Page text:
OSCE/ODIHR data on hate crimes in Armenia during 2022


The Office of Democratic Institutions and Human Rights (hereinafter: ODIHR) of the Organization for Security and Co-operation in Europe (hereinafter: OSCE) publishes hate crime data reported by member states, including civil society actors each year. The report, particularly, reflects the situation of vulnerable groups based on the analysis of criminal offenses motivated with biases and hate towards any social or personal character of the victim.

The report was published on 16th of November. Number of reported hate motivated cases this year is again worrisome. Particularly, the overall number of cases documented in civil society is 53, 50 cases of which have been committed towards LGBT people, because of their sexual orientation and/or gender identity and/or expression (hereinafter: SOGI).

Referring to latest legislative amendments in the country, ODIHR, however, mentions that the law-enforcement bodies don’t record biased motives of the perpetrator, which means that the investigation cannot be proper and comprehensive. ODIHR also emphasizes the importance and need of collaboration between the State and the civil society on hate crimes, including on victim support mechanisms. It is noteworthy that there are no hate crime victim support mechanisms or even any practice of providing any kind of support for or sensitive treatment towards the victims.

ODIHR recognizes Armenian efforts in terms of legislative amendments and implementation of ODIHR’s programs on training for prosecutors, investigators and police (PAHCT and TAHCLE). However, according to Pink’s data, the implementation of these programs which supposed cascaded training for law-enforcement bodies’ representatives have been stopped.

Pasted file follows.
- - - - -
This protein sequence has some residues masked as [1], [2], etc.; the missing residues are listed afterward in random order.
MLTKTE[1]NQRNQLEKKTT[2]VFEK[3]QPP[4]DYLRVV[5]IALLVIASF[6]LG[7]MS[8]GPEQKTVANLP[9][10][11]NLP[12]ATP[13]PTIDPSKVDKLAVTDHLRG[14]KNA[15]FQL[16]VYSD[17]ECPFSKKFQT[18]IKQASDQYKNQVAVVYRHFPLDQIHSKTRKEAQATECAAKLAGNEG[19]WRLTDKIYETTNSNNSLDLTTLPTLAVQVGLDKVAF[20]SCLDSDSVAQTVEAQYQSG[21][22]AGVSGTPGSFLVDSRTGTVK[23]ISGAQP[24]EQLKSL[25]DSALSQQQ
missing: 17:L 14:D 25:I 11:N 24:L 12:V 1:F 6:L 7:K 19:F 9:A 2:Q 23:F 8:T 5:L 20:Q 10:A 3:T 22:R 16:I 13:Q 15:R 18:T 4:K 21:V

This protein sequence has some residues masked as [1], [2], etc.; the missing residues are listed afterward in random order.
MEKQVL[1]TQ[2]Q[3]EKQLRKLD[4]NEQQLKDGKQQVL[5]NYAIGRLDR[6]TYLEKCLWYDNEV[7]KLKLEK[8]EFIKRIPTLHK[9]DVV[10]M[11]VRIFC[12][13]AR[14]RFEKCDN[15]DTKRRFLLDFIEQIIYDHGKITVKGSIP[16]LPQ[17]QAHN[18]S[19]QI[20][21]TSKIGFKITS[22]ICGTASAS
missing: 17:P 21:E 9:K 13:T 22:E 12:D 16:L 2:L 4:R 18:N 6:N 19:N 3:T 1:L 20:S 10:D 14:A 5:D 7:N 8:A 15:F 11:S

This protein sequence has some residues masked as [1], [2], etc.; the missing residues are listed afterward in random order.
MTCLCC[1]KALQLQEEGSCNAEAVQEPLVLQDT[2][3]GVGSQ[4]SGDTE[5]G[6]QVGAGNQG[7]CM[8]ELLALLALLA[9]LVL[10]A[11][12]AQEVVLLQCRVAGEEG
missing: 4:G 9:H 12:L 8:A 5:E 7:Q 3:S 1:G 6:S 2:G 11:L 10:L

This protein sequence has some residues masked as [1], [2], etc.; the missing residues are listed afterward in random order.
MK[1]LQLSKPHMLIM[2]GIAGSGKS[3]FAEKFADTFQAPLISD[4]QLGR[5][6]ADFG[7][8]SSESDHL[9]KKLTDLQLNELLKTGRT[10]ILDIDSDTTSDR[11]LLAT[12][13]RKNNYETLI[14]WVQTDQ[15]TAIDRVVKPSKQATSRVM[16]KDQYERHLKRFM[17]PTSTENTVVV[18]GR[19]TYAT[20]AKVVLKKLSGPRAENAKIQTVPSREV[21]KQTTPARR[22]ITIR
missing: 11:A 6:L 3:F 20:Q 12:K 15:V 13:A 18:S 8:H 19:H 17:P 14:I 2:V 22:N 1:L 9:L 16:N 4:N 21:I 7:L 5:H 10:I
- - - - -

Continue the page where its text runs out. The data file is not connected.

ODIHR recalls the commitments of the State according to the Ministerial Council Decisions 9/09 and 13/06 concerning prompt investigation of hate crimes and ensuring acknowledgment of the motives of those convicted of hate crimes as well as on taking proactive and inclusive approach towards civil society as an important actor.

Pink Armenia continues recording, documentation of hate crimes as well as provision of different kinds of professional support to the victims of hate crimes on the grounds of SOGI. Analysis of reported by Pink data shows that law-enforcement bodies not only refuse to consider hate motivated crimes as such and give proper legal qualification, they even continue the practice of victimization, victim blaming, and justification of hate crimes, which traumatizes not only the victims but also the community and decreases the trust towards them, consequently, the number of cases reported to police.

We call the Ministry of Justice to invent hate crime victim support mechanisms initiating legislative regulations to refrain from ill-treatment towards the victims and to ensure a sensitive and proper approach. Law-enforcement bodies are encouraged to apply to civil society organizations in case of lack of financial or professional resources.

We call the law-enforcement agencies to record the hate crimes as such, including the biased motives of the perpetrators.